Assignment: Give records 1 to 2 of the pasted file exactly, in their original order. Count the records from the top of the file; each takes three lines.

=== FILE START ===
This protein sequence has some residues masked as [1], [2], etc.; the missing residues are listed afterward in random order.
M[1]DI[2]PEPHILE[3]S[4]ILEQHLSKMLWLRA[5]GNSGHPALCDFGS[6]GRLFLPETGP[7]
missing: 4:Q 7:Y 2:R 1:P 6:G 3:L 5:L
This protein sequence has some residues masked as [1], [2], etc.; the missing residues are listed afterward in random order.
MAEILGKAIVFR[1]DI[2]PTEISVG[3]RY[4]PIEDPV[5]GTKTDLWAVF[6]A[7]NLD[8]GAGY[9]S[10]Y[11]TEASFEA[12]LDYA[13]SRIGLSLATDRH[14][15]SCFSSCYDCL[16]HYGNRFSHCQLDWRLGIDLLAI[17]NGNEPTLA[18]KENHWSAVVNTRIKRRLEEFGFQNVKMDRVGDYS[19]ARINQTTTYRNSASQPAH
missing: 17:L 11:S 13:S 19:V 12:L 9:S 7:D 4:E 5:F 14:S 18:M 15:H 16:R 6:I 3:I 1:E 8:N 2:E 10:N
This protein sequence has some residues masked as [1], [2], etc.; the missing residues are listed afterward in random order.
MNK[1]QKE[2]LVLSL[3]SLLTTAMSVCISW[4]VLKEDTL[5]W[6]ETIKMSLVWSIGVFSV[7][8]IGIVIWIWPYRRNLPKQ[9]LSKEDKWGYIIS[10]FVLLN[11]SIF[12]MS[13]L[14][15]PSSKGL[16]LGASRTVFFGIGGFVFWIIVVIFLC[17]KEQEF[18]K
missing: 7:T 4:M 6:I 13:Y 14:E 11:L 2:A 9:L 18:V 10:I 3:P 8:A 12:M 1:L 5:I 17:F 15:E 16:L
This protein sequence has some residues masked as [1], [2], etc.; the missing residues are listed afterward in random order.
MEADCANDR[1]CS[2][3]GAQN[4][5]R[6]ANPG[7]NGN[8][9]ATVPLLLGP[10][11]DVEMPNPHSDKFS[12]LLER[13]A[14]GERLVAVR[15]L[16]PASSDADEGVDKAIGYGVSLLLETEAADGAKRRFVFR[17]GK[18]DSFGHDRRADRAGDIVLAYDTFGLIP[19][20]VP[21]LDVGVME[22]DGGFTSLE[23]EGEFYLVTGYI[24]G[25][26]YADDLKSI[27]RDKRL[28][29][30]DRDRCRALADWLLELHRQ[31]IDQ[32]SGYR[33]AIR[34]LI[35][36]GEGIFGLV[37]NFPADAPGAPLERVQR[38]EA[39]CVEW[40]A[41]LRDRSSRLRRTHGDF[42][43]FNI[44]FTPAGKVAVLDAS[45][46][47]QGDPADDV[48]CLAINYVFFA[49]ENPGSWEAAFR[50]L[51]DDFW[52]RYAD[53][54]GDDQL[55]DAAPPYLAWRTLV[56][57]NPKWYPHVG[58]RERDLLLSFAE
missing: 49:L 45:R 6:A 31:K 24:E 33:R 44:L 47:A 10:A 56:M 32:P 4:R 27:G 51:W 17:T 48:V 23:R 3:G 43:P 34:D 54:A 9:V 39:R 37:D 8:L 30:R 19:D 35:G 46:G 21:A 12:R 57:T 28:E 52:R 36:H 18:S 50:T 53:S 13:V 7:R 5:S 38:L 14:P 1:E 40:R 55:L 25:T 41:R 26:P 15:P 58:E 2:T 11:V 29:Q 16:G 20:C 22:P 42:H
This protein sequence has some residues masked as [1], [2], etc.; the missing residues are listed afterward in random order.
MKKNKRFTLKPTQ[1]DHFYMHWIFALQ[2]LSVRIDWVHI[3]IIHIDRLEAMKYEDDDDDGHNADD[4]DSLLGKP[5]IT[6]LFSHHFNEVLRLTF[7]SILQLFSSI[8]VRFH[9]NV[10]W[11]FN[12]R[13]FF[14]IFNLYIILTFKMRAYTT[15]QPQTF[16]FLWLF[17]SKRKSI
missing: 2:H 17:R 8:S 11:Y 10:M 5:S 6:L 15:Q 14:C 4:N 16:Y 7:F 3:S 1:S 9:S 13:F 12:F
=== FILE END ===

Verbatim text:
This protein sequence has some residues masked as [1], [2], etc.; the missing residues are listed afterward in random order.
M[1]DI[2]PEPHILE[3]S[4]ILEQHLSKMLWLRA[5]GNSGHPALCDFGS[6]GRLFLPETGP[7]
missing: 4:Q 7:Y 2:R 1:P 6:G 3:L 5:L
This protein sequence has some residues masked as [1], [2], etc.; the missing residues are listed afterward in random order.
MAEILGKAIVFR[1]DI[2]PTEISVG[3]RY[4]PIEDPV[5]GTKTDLWAVF[6]A[7]NLD[8]GAGY[9]S[10]Y[11]TEASFEA[12]LDYA[13]SRIGLSLATDRH[14][15]SCFSSCYDCL[16]HYGNRFSHCQLDWRLGIDLLAI[17]NGNEPTLA[18]KENHWSAVVNTRIKRRLEEFGFQNVKMDRVGDYS[19]ARINQTTTYRNSASQPAH
missing: 17:L 11:S 13:S 19:V 12:L 9:S 7:D 4:E 5:F 14:S 18:M 15:H 16:R 6:I 3:I 1:E 8:N 2:E 10:N